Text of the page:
Arbonne Independent Consultant..loving the outdoor life!
Published January 3rd 2014
An uphill romance with Canberra's newest gem
After it was devastated by the bushfire a decade ago, this piece of legacy has finally re-opened its gate to the public. I had the chance to attend its opening festival last year, but haven't returned since. During the long Christmas break, I decided to give an old friend a well deserved visit.
With the time on my side, I left my car at home and opt to give my bike a much needed spin. Being a novice rider, this is definitely a veracious test of my physical fitness.
The arboretum has one main entry point which is accessible via the western section of Lake Burley Griffin cycling loop. There are other trails available as well that will eventually lead you to the arboretum, on which one of them can be accessed from the Aranda Bushland Reserve.
Following the sign to the cork plantation, I already got a preview of what lies ahead of me.
These trees are the primary source of cork for wine bottles and a variety of commercial products which are briefly explained on the display board visible at the end of the trail. Very interesting facts.
Upon reaching Forest Drive, my riding challenge I've been anticipating has begun.This road is a continuous ascent till you reach the main carpark area where the Village Centre is located.
Prior to reaching the main centre, I took a right turn towards the Himalayan Forest which made no difference as the ground angle and elevation were increasing gradually. For a moment I wanted to give up but courtesy of what I've learned from my spin classes, I fired up my legs and eventually made it to the forest. Catching up with my breathe, I had one of the magnificent views of Canberra.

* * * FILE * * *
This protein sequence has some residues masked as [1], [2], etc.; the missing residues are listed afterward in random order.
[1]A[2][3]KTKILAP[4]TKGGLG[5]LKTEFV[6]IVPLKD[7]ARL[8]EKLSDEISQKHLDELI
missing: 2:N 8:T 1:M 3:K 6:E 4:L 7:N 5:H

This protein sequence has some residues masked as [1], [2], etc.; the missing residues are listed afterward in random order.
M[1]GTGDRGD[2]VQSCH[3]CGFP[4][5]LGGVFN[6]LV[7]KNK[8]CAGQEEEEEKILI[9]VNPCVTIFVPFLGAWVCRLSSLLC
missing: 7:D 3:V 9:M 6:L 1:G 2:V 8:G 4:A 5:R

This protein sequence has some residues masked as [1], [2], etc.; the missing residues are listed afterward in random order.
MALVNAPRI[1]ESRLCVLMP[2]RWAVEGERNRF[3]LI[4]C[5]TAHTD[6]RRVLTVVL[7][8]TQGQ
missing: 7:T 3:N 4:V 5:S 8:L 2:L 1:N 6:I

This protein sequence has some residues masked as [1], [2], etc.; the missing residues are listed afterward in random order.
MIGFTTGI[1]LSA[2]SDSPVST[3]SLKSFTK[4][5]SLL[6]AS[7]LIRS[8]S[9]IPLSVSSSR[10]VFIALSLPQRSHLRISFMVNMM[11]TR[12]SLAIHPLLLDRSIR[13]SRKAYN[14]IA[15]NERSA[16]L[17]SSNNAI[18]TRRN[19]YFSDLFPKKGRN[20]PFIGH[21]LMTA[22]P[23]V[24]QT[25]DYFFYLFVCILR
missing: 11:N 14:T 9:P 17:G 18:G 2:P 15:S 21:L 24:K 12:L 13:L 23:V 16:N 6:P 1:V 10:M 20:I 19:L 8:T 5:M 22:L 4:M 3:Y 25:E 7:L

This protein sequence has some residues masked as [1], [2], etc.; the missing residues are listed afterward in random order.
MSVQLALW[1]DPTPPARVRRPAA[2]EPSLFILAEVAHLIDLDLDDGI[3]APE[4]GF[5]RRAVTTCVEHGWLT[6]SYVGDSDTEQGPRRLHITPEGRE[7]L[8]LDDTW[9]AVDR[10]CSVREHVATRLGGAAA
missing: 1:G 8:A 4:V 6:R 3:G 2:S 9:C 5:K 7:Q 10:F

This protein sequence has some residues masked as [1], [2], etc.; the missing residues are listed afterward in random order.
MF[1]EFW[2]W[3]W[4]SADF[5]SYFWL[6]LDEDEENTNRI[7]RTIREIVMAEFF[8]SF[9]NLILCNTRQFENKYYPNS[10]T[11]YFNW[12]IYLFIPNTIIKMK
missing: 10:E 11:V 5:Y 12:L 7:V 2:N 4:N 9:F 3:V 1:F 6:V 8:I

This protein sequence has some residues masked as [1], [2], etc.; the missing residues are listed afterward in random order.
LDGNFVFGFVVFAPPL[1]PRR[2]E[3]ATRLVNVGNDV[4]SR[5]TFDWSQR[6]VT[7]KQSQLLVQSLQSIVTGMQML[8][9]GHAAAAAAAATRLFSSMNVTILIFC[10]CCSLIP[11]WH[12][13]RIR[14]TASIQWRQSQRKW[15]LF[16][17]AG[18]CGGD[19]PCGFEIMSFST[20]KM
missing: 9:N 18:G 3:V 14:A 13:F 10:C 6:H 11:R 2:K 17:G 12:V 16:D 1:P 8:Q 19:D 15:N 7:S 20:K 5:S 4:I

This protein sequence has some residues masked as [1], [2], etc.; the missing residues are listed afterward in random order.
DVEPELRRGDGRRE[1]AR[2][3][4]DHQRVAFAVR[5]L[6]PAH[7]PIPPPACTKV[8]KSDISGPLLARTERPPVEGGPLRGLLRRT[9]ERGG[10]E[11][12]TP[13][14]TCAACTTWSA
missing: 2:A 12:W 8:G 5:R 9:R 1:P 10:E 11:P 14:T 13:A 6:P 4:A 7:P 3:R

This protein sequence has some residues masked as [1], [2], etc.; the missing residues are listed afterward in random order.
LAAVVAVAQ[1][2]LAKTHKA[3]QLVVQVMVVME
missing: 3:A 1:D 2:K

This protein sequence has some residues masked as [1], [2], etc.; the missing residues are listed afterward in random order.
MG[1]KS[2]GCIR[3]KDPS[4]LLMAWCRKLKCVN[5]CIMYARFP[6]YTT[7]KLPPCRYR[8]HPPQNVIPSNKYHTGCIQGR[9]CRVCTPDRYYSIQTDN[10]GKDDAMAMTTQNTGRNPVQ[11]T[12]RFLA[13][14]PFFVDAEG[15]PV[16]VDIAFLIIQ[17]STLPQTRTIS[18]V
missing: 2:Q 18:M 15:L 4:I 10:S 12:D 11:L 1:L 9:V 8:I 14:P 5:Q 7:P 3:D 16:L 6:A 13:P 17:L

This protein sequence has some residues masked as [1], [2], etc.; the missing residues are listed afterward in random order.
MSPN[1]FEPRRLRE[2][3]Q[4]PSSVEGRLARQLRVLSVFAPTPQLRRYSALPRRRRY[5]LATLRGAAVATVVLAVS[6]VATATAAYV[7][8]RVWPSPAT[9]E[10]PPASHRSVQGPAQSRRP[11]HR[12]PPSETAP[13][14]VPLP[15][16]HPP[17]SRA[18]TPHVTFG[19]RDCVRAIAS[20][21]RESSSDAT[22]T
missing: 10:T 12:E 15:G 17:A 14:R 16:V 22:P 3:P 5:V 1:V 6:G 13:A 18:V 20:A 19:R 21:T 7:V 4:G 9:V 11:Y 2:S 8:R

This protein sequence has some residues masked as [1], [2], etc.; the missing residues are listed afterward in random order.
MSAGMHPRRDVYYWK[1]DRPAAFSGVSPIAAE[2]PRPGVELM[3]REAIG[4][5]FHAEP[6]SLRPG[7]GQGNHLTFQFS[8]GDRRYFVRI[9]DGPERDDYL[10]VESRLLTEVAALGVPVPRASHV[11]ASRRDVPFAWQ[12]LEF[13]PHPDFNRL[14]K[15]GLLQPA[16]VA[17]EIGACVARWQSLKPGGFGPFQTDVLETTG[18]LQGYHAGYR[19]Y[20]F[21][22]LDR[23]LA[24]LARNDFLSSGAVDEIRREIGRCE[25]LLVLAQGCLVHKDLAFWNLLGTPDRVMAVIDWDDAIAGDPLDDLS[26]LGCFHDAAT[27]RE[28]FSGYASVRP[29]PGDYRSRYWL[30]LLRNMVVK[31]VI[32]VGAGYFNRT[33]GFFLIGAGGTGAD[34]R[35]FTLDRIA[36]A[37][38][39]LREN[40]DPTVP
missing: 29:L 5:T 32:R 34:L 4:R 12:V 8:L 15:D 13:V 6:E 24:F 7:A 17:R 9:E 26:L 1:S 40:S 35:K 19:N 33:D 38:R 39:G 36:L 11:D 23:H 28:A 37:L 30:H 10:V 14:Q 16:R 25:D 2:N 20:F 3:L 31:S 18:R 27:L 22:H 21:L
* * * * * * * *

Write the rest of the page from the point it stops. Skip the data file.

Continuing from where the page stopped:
Right next to the forest is one of the highlights in the arboretum - a sculpture made from corten steel and steel rod and is 3 metres high and 35 metres long. These three words came from the 2nd verse of the poem written by Dorothea Mackellar.
Thanks to gravity, the speedy descent from the hill was exhilaratingly fun. More determined, I aimed to go higher - the Dairy Farmers Hill. The road leading up to the top of the hill was more daunting than I previously thought.
The arboretum is more than just an entertainment facility to play and have fun. It's a piece of history and living museum containing various endangered trees from Australia and different parts of the world. I may not remember all the names of the flora species but this place has surely captivated my heart and made a lasting impression that makes me want to come back for more.